Australian Indigenous Water Policy and the impacts of the ever-changing political cycle

Kat Taylor, Bradley Moggridge, Anne Poelina

    Research output: Contribution to journalArticle

    Abstract

    First Peoples are leading the conversation about Indigenous water rights policy in Australia. This paper reviews contemporary Aboriginal water policy and initiatives. We examine the ever-changing cycles of government action and inaction, and First Peoples' responses. Three case studies: Strategic Indigenous Reserves in the Northern Territory, the First Peoples' Water Engagement Council and the Fitzroy River Declaration illustrate: (1) First People's expressions of the right to self-determination in relation to water; (2) First Peoples' contributions to integrated water resource management principles and water governance in Australia; and (3) that State/Commonwealth Aboriginal water initiatives are often discontinued when elected government changes, and rarely given strength through legislation. We finish the review with policy recommendations that underline the need to 'break the cycle' of inconsistent government initiatives.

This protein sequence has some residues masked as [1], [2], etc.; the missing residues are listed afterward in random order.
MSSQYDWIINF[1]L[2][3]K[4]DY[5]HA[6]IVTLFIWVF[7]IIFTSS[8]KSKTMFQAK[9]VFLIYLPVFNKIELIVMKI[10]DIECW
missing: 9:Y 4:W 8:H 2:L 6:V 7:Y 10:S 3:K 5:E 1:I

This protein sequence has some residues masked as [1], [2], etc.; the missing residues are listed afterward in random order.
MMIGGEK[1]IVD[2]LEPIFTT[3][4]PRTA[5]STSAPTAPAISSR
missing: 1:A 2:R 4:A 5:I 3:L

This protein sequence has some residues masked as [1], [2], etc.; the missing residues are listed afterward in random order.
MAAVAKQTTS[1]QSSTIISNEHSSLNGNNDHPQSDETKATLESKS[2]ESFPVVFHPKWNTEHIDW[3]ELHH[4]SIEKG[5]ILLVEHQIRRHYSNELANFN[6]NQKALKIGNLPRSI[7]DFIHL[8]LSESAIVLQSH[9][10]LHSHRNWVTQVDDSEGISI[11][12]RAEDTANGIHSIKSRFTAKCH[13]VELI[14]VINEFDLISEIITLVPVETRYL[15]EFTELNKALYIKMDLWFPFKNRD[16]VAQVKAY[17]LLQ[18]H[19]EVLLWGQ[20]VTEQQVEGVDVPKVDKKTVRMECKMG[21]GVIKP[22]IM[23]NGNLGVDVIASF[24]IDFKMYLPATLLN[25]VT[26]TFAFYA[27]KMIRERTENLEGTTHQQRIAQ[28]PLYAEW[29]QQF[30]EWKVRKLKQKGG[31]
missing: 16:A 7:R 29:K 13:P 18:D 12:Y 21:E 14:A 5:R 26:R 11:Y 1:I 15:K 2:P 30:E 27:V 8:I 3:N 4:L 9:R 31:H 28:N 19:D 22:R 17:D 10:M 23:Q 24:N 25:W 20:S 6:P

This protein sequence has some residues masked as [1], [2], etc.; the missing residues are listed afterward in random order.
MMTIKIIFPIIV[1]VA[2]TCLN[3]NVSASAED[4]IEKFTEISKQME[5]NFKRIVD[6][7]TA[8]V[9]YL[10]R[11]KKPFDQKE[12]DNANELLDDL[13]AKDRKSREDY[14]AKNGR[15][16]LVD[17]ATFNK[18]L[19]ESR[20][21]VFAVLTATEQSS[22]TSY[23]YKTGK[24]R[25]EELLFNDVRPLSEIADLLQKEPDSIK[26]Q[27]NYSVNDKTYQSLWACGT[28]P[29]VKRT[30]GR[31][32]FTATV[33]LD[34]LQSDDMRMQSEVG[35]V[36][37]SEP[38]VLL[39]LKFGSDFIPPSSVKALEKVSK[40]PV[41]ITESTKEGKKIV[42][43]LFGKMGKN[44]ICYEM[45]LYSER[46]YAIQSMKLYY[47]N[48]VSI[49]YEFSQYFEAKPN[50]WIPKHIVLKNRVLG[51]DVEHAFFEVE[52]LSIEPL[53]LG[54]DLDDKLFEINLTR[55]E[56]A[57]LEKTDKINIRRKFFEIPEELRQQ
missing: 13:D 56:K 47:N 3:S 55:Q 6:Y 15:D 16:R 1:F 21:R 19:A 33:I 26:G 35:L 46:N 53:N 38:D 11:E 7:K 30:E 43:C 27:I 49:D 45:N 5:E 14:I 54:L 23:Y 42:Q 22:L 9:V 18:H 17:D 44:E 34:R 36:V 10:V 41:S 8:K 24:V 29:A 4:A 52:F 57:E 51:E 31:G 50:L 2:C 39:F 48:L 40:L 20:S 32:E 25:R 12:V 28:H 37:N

Original languageEnglish
    Pages (from-to)132-147
    JournalAustralasian Journal of Water Resources
    Volume20
    Issue number2
    DOIs
    Publication statusPublished - 2017

    Fingerprint Dive into the research topics of 'Australian Indigenous Water Policy and the impacts of the ever-changing political cycle'. Together they form a unique fingerprint.

    Cite this